NPR's All Things Considered aired on Thursday's program an interview with Daniel Chong on his four days in the windowless DEA
hell cell. Audie Cornish was the interviewer.
While it was heartening to hear Chong's voice for the first time (he is obviously a bright young man and seems to be making a good mental recovery) I nevertheless found some aspects of it disturbing, and was, quite simply aghast by two things Cornish said.
NOTE: If possible, before you read my reactions below, please take the four minutes to listen to the story and interview. You really need to hear the context and tone of her voice to see why I am so put out here.
The first was what seemed to me to be a stultifyingly clueless question posed after she noted that he was planning to make a claim against the DEA:
"what are you hoping to get out of that action?"What!?! ....
I mean good God Ms. Cornish... What the hell do you think he wants to get out of it?! This is known as claiming damages. He was physically damaged, as well as mentally damaged, and in a multitude of horrific ways already tangibly catalogued, and doubtless in the future there will be PTSD. One can only imagine. And since there is an identifiable, culpable, guilty party, there can be no question that there must be compensation made. But... the merest suggestion that this is some kind of opportunistic profiteering!?!? ..... WTF?!?
OK. Maybe I need to calm down. Perhaps it was just poor word choice, but... enough- let's move on to the second bizarre statement:
"this sounds like a very trying incident for you."What!?! .... "for you" ??? This is just Emily Litella clueless. For it implies that there are people out there for whom this would NOT be a trying incident!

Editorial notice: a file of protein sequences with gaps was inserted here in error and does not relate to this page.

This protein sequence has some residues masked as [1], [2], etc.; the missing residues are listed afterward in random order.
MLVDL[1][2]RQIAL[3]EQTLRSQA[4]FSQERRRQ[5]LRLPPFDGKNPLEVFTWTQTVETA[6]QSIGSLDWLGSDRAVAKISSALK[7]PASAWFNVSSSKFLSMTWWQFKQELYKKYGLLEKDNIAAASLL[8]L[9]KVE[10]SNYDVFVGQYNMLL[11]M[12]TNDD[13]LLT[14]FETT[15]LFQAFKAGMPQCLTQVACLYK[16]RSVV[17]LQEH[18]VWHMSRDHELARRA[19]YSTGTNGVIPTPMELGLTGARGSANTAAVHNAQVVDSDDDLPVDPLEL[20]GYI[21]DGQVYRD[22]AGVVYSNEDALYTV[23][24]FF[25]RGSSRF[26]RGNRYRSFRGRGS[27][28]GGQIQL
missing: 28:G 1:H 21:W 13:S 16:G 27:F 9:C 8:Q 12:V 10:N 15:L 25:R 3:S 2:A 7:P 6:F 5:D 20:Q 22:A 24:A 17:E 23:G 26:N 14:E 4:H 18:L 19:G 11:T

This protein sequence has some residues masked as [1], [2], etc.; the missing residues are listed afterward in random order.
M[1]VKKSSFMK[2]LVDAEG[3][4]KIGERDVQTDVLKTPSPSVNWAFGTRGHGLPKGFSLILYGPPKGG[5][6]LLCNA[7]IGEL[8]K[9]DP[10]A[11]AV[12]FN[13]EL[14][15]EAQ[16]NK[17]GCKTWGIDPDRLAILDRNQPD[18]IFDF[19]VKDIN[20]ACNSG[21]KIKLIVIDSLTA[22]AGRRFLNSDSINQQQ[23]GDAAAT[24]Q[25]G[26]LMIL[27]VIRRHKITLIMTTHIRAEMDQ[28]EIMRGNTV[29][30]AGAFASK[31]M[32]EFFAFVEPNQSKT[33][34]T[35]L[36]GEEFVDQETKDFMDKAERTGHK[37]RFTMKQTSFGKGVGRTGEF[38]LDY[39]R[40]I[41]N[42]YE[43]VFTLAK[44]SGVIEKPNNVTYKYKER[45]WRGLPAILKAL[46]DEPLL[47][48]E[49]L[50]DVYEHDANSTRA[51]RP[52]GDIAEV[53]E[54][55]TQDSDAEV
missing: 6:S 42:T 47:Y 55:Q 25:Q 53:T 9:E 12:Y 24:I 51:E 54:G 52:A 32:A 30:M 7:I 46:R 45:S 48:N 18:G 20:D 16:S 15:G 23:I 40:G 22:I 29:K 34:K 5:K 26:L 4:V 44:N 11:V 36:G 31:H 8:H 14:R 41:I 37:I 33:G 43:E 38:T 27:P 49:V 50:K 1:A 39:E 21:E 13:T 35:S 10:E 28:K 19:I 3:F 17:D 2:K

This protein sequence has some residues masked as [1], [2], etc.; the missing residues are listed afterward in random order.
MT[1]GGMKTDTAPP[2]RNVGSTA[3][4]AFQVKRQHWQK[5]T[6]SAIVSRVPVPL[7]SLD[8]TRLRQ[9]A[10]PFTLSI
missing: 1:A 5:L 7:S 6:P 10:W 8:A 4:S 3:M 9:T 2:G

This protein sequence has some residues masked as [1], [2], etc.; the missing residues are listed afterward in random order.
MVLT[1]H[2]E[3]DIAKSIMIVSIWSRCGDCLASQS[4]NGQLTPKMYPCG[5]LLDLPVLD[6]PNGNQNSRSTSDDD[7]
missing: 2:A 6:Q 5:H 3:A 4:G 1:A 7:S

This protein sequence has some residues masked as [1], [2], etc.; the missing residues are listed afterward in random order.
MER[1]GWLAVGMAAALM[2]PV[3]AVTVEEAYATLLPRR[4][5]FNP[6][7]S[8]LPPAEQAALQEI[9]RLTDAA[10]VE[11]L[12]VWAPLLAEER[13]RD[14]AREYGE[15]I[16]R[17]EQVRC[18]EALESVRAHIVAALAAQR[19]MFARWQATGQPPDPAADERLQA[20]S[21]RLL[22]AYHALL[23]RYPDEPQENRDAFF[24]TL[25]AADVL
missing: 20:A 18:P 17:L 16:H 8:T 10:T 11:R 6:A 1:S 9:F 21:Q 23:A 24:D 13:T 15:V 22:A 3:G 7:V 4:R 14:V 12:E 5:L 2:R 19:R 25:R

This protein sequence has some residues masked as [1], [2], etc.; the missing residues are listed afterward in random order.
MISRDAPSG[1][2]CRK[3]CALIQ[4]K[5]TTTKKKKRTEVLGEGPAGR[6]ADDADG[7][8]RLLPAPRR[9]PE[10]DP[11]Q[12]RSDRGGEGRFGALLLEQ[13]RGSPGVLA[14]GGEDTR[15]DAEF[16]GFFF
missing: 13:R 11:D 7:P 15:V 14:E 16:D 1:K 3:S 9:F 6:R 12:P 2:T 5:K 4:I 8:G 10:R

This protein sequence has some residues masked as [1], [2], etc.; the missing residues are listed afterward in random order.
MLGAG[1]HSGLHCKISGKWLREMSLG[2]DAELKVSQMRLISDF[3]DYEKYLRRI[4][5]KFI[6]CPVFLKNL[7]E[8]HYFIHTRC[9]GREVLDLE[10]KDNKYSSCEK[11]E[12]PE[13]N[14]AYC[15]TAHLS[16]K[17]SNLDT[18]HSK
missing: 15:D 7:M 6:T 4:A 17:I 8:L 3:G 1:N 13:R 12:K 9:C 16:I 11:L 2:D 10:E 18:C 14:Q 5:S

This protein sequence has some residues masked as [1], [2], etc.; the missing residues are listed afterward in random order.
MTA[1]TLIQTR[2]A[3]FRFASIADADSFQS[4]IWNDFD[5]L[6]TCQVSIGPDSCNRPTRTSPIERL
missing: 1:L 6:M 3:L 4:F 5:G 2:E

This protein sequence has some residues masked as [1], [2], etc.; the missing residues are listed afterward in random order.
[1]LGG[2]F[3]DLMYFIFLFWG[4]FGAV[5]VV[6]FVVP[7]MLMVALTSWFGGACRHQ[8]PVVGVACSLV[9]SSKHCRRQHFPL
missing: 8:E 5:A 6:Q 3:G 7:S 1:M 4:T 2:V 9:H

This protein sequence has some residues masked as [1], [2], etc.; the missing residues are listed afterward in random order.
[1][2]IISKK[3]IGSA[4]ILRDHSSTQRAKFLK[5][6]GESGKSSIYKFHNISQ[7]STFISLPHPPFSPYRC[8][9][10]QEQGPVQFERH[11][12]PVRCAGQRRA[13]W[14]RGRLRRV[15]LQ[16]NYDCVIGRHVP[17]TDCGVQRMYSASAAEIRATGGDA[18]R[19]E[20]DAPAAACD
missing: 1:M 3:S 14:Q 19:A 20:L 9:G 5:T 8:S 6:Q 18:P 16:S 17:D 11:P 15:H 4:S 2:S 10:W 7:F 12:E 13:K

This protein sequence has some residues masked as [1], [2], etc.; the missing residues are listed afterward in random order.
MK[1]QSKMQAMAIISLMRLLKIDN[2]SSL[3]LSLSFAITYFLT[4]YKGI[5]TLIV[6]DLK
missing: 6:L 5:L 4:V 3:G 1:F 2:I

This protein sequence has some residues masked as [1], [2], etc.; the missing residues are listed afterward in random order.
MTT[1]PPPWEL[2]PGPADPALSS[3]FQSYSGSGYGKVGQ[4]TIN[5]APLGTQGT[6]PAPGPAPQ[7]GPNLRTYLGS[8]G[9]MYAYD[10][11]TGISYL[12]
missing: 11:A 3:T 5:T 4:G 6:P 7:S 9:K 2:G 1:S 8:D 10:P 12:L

I'm sorry but this is just plain old thoughtless and shows little or no consideration for how unbelievably inhumane and cruel and nightmarish an experience Chong was subjected to! I must confess: from my own personal perspective, being extremely claustrophobic, that even with food and water I would have a very hard time dealing with such a predicament. I don't even have to think about it for more than a moment- it would be like my worst nightmare come true!
Now, I must also add that a good part of my visceral reaction here stems from seeing this same lack of recognition for just how barbaric this all was being expressed by far too wide a swath of America. And I am sure you have seen it too if you have gone to any of the news websites with public comments appended: it basically goes: "well that's what you get for smoking pot/hanging out with bad guys/ being in the wrong place at the wrong time" etc...
NO!!!!!! No human being deserves this kind of treatment for any reason!!!
What the hell is wrong with people that they are so utterly lacking in empathy?!
Finally, as if Ms. Cornish had not already gotten me worked up enough, she closes with the fact that he was:
"detained for about 4 days in a windowless cell".OMG. "about"?!?! Did she really have to stick that qualifier on there? Such saccharine equivocation is completely unwarranted here. And while I realize journalists are supposed to practice an objective detachment from their stories, the nonchalance was totally inappropriate for this story. Ms. Cornish came off as an uncompassionate automaton.